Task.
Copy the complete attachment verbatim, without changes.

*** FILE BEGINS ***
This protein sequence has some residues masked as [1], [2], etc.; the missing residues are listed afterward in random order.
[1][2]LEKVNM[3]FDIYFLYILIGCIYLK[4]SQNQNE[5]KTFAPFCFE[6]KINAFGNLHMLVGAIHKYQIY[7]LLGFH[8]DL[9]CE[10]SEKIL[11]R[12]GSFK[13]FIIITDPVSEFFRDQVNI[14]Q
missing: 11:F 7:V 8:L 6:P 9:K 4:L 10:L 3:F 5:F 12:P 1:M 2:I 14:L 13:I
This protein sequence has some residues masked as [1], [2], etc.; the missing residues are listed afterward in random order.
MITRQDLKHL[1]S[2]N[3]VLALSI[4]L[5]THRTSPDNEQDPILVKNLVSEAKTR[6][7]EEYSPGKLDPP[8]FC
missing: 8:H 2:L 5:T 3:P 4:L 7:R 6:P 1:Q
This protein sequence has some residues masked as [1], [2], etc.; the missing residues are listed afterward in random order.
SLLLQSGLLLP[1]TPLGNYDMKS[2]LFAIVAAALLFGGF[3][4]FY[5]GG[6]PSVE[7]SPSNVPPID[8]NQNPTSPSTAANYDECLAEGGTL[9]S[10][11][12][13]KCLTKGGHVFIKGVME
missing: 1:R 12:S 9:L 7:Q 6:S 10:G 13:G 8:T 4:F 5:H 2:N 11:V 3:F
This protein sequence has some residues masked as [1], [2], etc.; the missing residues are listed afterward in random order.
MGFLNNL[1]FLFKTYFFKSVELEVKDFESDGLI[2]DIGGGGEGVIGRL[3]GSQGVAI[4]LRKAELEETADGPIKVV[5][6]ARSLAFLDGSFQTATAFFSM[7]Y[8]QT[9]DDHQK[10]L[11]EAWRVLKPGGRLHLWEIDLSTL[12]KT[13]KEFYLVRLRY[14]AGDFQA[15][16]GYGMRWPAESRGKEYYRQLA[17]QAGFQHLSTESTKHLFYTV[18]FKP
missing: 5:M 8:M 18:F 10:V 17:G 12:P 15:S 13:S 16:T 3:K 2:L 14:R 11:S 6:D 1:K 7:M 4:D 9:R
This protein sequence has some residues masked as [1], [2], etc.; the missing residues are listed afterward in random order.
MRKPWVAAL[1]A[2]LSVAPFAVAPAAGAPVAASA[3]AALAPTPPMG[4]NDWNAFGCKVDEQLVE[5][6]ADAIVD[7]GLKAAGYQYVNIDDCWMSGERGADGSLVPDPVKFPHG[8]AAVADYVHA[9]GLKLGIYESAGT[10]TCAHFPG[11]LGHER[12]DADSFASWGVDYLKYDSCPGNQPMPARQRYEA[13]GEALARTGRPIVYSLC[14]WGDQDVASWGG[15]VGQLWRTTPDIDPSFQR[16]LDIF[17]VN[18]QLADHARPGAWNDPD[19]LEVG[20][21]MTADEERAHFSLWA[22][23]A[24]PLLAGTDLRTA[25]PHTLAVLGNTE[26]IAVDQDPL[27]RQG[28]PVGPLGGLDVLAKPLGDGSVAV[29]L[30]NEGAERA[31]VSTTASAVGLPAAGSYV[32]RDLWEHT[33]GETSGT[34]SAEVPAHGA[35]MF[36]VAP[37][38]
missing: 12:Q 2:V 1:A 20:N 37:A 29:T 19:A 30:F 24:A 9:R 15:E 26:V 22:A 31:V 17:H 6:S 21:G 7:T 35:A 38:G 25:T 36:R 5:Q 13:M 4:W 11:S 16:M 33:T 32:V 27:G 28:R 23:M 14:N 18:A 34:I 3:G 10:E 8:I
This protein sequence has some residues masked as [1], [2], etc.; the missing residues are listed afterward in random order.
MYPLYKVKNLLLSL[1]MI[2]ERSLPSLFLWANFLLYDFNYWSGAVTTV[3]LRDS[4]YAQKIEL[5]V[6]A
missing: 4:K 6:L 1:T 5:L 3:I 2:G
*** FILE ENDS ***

This protein sequence has some residues masked as [1], [2], etc.; the missing residues are listed afterward in random order.
[1][2]LEKVNM[3]FDIYFLYILIGCIYLK[4]SQNQNE[5]KTFAPFCFE[6]KINAFGNLHMLVGAIHKYQIY[7]LLGFH[8]DL[9]CE[10]SEKIL[11]R[12]GSFK[13]FIIITDPVSEFFRDQVNI[14]Q
missing: 11:F 7:V 8:L 6:P 9:K 4:L 10:L 3:F 5:F 12:P 1:M 2:I 14:L 13:I
This protein sequence has some residues masked as [1], [2], etc.; the missing residues are listed afterward in random order.
MITRQDLKHL[1]S[2]N[3]VLALSI[4]L[5]THRTSPDNEQDPILVKNLVSEAKTR[6][7]EEYSPGKLDPP[8]FC
missing: 8:H 2:L 5:T 3:P 4:L 7:R 6:P 1:Q
This protein sequence has some residues masked as [1], [2], etc.; the missing residues are listed afterward in random order.
SLLLQSGLLLP[1]TPLGNYDMKS[2]LFAIVAAALLFGGF[3][4]FY[5]GG[6]PSVE[7]SPSNVPPID[8]NQNPTSPSTAANYDECLAEGGTL[9]S[10][11][12][13]KCLTKGGHVFIKGVME
missing: 1:R 12:S 9:L 7:Q 6:S 10:G 13:G 8:T 4:F 5:H 2:N 11:V 3:F
This protein sequence has some residues masked as [1], [2], etc.; the missing residues are listed afterward in random order.
MGFLNNL[1]FLFKTYFFKSVELEVKDFESDGLI[2]DIGGGGEGVIGRL[3]GSQGVAI[4]LRKAELEETADGPIKVV[5][6]ARSLAFLDGSFQTATAFFSM[7]Y[8]QT[9]DDHQK[10]L[11]EAWRVLKPGGRLHLWEIDLSTL[12]KT[13]KEFYLVRLRY[14]AGDFQA[15][16]GYGMRWPAESRGKEYYRQLA[17]QAGFQHLSTESTKHLFYTV[18]FKP
missing: 5:M 8:M 18:F 10:V 17:G 12:P 15:S 13:S 16:T 3:K 2:L 14:R 11:S 6:D 1:K 7:M 4:D 9:R
This protein sequence has some residues masked as [1], [2], etc.; the missing residues are listed afterward in random order.
MRKPWVAAL[1]A[2]LSVAPFAVAPAAGAPVAASA[3]AALAPTPPMG[4]NDWNAFGCKVDEQLVE[5][6]ADAIVD[7]GLKAAGYQYVNIDDCWMSGERGADGSLVPDPVKFPHG[8]AAVADYVHA[9]GLKLGIYESAGT[10]TCAHFPG[11]LGHER[12]DADSFASWGVDYLKYDSCPGNQPMPARQRYEA[13]GEALARTGRPIVYSLC[14]WGDQDVASWGG[15]VGQLWRTTPDIDPSFQR[16]LDIF[17]VN[18]QLADHARPGAWNDPD[19]LEVG[20][21]MTADEERAHFSLWA[22][23]A[24]PLLAGTDLRTA[25]PHTLAVLGNTE[26]IAVDQDPL[27]RQG[28]PVGPLGGLDVLAKPLGDGSVAV[29]L[30]NEGAERA[31]VSTTASAVGLPAAGSYV[32]RDLWEHT[33]GETSGT[34]SAEVPAHGA[35]MF[36]VAP[37][38]
missing: 12:Q 2:V 1:A 20:N 37:A 29:T 19:A 30:F 24:A 9:R 15:E 26:V 22:A 31:V 17:H 6:S 21:G 7:T 35:A 38:G 25:T 36:R 5:Q 13:M 4:W 11:S 16:M 33:T 32:V 27:G 28:R 23:M 14:N 18:A 34:I 3:G 10:E 8:I
This protein sequence has some residues masked as [1], [2], etc.; the missing residues are listed afterward in random order.
MYPLYKVKNLLLSL[1]MI[2]ERSLPSLFLWANFLLYDFNYWSGAVTTV[3]LRDS[4]YAQKIEL[5]V[6]A
missing: 4:K 6:L 1:T 5:L 3:I 2:G